American Sauce: Beware Biden’s Math
March 31st, 2011
02:40 PM ET
11 years ago

American Sauce: Beware Biden’s Math

Capitol Hill (CNN) – Wednesday, Vice President Joe Biden beamed that Congress and the White House were circling around “$73 Billion” in budget cuts.

But that’s not $73 Billion in real-people dollars. That’s $73 Billion in imaginary, government-speak dollars.

How much is it actually? Keep reading.

The fuzzy budget cut math is not limited to Democrats. In fact, Republicans arguably kicked off this latest round of fun with statistics by presenting what they called “$100 billion” in spending cuts, but which were actually $61 Billion in decreases from the last government spending bill.

What’s Going On?

The vice president’s “$73 Billion” in cuts, and the Republicans’ initial “$100 Billion” number, are both reductions from President Obama’s proposed 2010 budget, which was never passed. That’s the key point. That proposed, larger budget, never became reality.

It’s a bit like a college kid who asked his parents to buy him a car and was turned down, but who then tried to count the lack of a car as a “spending cut” the next year. The money was never allocated for spending in the first place.

In reality, government has slogged along under 2009 spending amounts. So, to “cut spending” (actual spending), would mean to reduce from that current spending level.

Politicians could theoretically argue that they are still “cutting” when they compare numbers to Obama’s proposed, theoretical, never-became-reality budget. But they are only cutting their own fantasy budget, on paper. It is not the same as cutting actual dollars that agencies expect to spend.

So, How Much is Really Being Cut?

The “deal” announced by Biden would cut $33 Billion in actual, current spending. That’s how much of government agency’s expected budgets would be cut immediately if this plan wins out.

All Proposals and Cuts, Apples To Apples

Cuts So Far: $10 Billion in immediate cuts to current spending. That is the total passed in two separate short-term spending bills.

Republicans: The House passed $61 Billion in cuts to current spending in February.

Senate Democrats: Recently said they would support $30 Billion total in current spending cuts total. But they are now grouped with Biden’s deal.

Biden’s “deal”: VP Biden’s words mean a cut of approximately $33 Billion from current spending.

Want more on the spending, deficit and government shutdown math? Listen to this week’s American Sauce podcast here.

Follow Lisa Desjardins on Twitter: @LisaDCNN

You can also listen to American Sauce on iTunes, Stitcher or subscribe to the podcast via RSS.

Filed under: American Sauce • Congress
soundoff (8 Responses)
  1. Wire Palladin, S. F.

    How can the baggers take credit and brag about shutting down government, when Boner and Cantor are blaming the democrats for not complying to their destruction of America? If the GOP had not extended the Bush tax cuts for the wealthy, we would not have to cut programs.

    March 31, 2011 02:51 pm at 2:51 pm |
  2. Wire Palladin, S. F.

    Fuzzy math is how the republicans come up with the ideas that tax cuts to the wealthy really won't cost any money, and repealing health reform won't add to the debt. Factor in the loss of 700,000 jobs with the republican congressional budget, and we will have that full fledged depression that the republicans tried to give us during the Bush/republican debacle.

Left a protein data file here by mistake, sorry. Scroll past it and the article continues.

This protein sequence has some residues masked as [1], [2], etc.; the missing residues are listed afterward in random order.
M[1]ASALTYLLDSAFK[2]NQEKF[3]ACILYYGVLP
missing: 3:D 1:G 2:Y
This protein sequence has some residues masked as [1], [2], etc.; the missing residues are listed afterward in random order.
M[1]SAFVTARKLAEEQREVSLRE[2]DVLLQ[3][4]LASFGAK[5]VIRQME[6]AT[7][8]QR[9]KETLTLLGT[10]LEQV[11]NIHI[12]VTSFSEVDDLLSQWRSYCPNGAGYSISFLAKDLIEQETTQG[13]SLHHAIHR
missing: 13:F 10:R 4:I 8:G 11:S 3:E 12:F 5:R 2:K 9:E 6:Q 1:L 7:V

March 31, 2011 03:07 pm at 3:07 pm |
  3. terry,va

    All politicians are liars when it comes to money. Obummie and Biden are bigger ones than normal. I think we should have auditors picked by both parties should examine budgets. I'm not talking about the CBO, which is a prostitute of the administration, I'm talking about someone that will tell the truth and not be bound by phony numbers and assumptions they are given.

    March 31, 2011 03:11 pm at 3:11 pm |
  4. U.S. Common Sense

    Congress needs to stop trying to protect their sacred cows and make some serious spending reductions, and I mean "serious." $100 Billion (in real dollars) would be a nice start, but we can (and must) cut even more. At the same time, we need to get rid of this current mess of a tax system and implement a flat tax. One single rate, high threshold for the poor, and an elimination of most deductions will put us back on a sane and practical fiscal footing.

    March 31, 2011 03:12 pm at 3:12 pm |
  5. California Conservative

    Biden Math, Liberal Math it's all the very same thing. It never works either.

    March 31, 2011 03:22 pm at 3:22 pm |
  6. Sniffit

    Who cares what the number is if the "news" media and the rest of them NEVER BOTHER TO TELL US WHAT IS BEING CUT AND WHO IT WILL EFFECT THE MOST???

    Fix the revenue problem and stop trying to fix the whole problem on the backs of the middle-class and poor. ENOUGH IS ENOUGH.

    March 31, 2011 03:27 pm at 3:27 pm |
  7. Ryche

    Hmm.. i sure hope you all read that.. the 2010 obama budget, WHICH DID NOT PASS... hahahahhahaha... wow you just cant make this stuff up... One of the sole responsibilities of congress is to pass a budget... its againt the constition to NOT pass a budget... just another reason to impeach... geez what a buffoon you libs elected into office...

    March 31, 2011 03:36 pm at 3:36 pm |
  8. Rudy NYC

    Here's what I did not understand with the Bush tax cut votes. They held two votes, each of which defined a different income level to be eligible for the "middle class" tax cut. That was a waste of time.

    They should have held a vote for the middle class tax cuts, and another vote for the "upper class" tax cuts, in that exact order. I think someone was just too chicken to do it, or too blind to see it.

    March 31, 2011 03:37 pm at 3:37 pm |